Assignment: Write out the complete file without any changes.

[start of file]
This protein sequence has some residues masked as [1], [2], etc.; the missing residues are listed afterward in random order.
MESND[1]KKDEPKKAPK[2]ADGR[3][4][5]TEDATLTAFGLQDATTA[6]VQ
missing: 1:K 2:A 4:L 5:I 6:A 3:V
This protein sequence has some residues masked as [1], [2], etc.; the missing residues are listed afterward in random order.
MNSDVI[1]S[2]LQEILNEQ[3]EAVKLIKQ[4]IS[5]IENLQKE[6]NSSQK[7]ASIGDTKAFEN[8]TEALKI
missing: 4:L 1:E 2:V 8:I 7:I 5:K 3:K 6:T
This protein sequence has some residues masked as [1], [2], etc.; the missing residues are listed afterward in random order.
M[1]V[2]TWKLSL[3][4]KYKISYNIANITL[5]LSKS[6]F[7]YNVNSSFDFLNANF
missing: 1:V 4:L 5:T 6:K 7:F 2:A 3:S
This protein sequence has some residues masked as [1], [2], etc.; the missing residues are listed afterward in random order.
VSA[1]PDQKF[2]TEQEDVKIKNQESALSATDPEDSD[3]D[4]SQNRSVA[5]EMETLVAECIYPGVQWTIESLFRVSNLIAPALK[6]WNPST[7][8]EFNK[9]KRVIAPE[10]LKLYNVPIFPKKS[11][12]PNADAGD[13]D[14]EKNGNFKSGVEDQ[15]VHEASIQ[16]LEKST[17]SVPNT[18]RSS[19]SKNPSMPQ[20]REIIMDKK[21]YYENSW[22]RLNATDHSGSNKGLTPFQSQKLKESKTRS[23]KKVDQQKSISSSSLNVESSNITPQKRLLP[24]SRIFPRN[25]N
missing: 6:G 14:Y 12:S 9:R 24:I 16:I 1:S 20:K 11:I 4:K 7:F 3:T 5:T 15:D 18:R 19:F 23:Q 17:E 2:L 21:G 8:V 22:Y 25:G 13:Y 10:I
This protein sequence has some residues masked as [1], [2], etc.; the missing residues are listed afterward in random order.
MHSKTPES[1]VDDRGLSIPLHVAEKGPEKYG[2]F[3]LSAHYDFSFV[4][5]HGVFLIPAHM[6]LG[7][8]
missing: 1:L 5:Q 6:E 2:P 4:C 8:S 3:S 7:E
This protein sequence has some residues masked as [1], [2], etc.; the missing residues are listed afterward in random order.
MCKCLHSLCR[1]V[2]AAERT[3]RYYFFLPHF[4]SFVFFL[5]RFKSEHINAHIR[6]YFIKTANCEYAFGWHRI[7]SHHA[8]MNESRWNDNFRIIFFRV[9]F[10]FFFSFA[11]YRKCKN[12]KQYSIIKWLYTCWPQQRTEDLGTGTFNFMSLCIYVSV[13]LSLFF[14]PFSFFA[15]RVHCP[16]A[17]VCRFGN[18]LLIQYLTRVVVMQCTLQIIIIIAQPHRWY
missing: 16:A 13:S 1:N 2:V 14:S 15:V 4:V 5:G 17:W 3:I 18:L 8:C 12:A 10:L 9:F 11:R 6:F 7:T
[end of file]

This protein sequence has some residues masked as [1], [2], etc.; the missing residues are listed afterward in random order.
MESND[1]KKDEPKKAPK[2]ADGR[3][4][5]TEDATLTAFGLQDATTA[6]VQ
missing: 1:K 2:A 4:L 5:I 6:A 3:V
This protein sequence has some residues masked as [1], [2], etc.; the missing residues are listed afterward in random order.
MNSDVI[1]S[2]LQEILNEQ[3]EAVKLIKQ[4]IS[5]IENLQKE[6]NSSQK[7]ASIGDTKAFEN[8]TEALKI
missing: 4:L 1:E 2:V 8:I 7:I 5:K 3:K 6:T
This protein sequence has some residues masked as [1], [2], etc.; the missing residues are listed afterward in random order.
M[1]V[2]TWKLSL[3][4]KYKISYNIANITL[5]LSKS[6]F[7]YNVNSSFDFLNANF
missing: 1:V 4:L 5:T 6:K 7:F 2:A 3:S
This protein sequence has some residues masked as [1], [2], etc.; the missing residues are listed afterward in random order.
VSA[1]PDQKF[2]TEQEDVKIKNQESALSATDPEDSD[3]D[4]SQNRSVA[5]EMETLVAECIYPGVQWTIESLFRVSNLIAPALK[6]WNPST[7][8]EFNK[9]KRVIAPE[10]LKLYNVPIFPKKS[11][12]PNADAGD[13]D[14]EKNGNFKSGVEDQ[15]VHEASIQ[16]LEKST[17]SVPNT[18]RSS[19]SKNPSMPQ[20]REIIMDKK[21]YYENSW[22]RLNATDHSGSNKGLTPFQSQKLKESKTRS[23]KKVDQQKSISSSSLNVESSNITPQKRLLP[24]SRIFPRN[25]N
missing: 6:G 14:Y 12:S 9:R 24:I 16:I 1:S 20:K 11:I 4:K 7:F 3:T 5:T 15:D 18:R 19:F 23:Q 17:E 2:L 21:G 8:V 22:Y 25:G 13:Y 10:I
This protein sequence has some residues masked as [1], [2], etc.; the missing residues are listed afterward in random order.
MHSKTPES[1]VDDRGLSIPLHVAEKGPEKYG[2]F[3]LSAHYDFSFV[4][5]HGVFLIPAHM[6]LG[7][8]
missing: 1:L 5:Q 6:E 2:P 4:C 8:S 3:S 7:E
This protein sequence has some residues masked as [1], [2], etc.; the missing residues are listed afterward in random order.
MCKCLHSLCR[1]V[2]AAERT[3]RYYFFLPHF[4]SFVFFL[5]RFKSEHINAHIR[6]YFIKTANCEYAFGWHRI[7]SHHA[8]MNESRWNDNFRIIFFRV[9]F[10]FFFSFA[11]YRKCKN[12]KQYSIIKWLYTCWPQQRTEDLGTGTFNFMSLCIYVSV[13]LSLFF[14]PFSFFA[15]RVHCP[16]A[17]VCRFGN[18]LLIQYLTRVVVMQCTLQIIIIIAQPHRWY
missing: 16:A 13:S 1:N 2:V 14:S 15:V 4:V 5:G 17:W 3:I 18:L 8:C 12:A 10:L 9:F 11:R 6:F 7:T